For skin color h would be 1/2 for HERC2/OCA2, it has half the effect on the trait value. Assuming proportional selection based on the character value two copies would be better than one copy which would be better than no copies. In contrast, for eye color the h would be between 0 and 1/2, and probably closer to 0 because of predominant recessivity in expression for blue eyes. That means the fitness of those with one blue eye copy would be much closer to those with no blue eye copies than those with two; to the homozygote recessives would go all the benefit. On to the results:
...when h is small, most of the sojourn time is when the allele is at low frequency in the population. During this phase, the allele will have the opportunity to recombine onto other backgrounds. In other words, the favored allele will tend to increase in frequency on multiple backgrounds, preserving more of the diversity that existed when it first arose. In contrast, for dominant alleles, most of the sojourn time is spent at higher frequency, when there is less opportunity for the favored allele to recombine onto other backgrounds. This results in a wider signature of a fixation event for larger h-values.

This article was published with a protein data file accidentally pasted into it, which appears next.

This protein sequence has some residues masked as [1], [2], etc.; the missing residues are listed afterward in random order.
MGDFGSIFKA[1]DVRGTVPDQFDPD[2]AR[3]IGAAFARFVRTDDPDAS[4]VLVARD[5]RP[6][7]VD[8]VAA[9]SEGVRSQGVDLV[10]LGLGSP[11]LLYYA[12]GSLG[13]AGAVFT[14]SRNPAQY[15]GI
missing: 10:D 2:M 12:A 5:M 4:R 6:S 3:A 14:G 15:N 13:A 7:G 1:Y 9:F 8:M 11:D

...presents the two statistics as a function of distance from the selected site for different h-values. As can be seen, both reach 0 faster for smaller h. For example, for these parameters, the means of these statistics 18 kb from the selected site are ~0 when h = 0.1, but they are still negative 40 kb away for h = 0.9. This finding suggests that, all else being equal, it will be more difficult to detect a selective sweep if the beneficial allele was recessive.

...This difference produces distinct genealogies and hence distinct patterns of polymorphism after the fixation of a beneficial mutation. In particular, our simulations show that the fixation of dominant alleles influences a larger genomic region, suggesting that this type of favorable substitution may be easiest to detect from polymorphism data.

Why the bolded parts? From A Map of Recent Positive Selection in the Human Genome:
Some of the strongest signals of recent selection appear in various types of genes related to morphology. For example, four genes involved in skin pigmentation show clear evidence of selection in Europeans (OCA2, MYO5A, DTNBP1, TYRP1). All four genes are associated with Mendelian disorders that cause lighter pigmentation or albinism, and all are in different genomic locations, indicating the action of separate selective events. One of these genes, OCA2, is associated with the third longest haplotype on a high frequency SNP anywhere in the genome for Europeans....

I don't know if my connection of inferences here is valid, and the paper I originally referenced makes clear that it is important to frame these sorts of assumptions within their statistical context; just because something is less likely does not mean it is impossible. I've sent out emails about OCA2 and skin color, and will report back, but at this point I suspect that the final proof in the pudding will have to be admixture analysis in a group like African Americans. But I think the above makes it more likely that whatever was going on 10,000 years ago did not express as a recessive phenotype.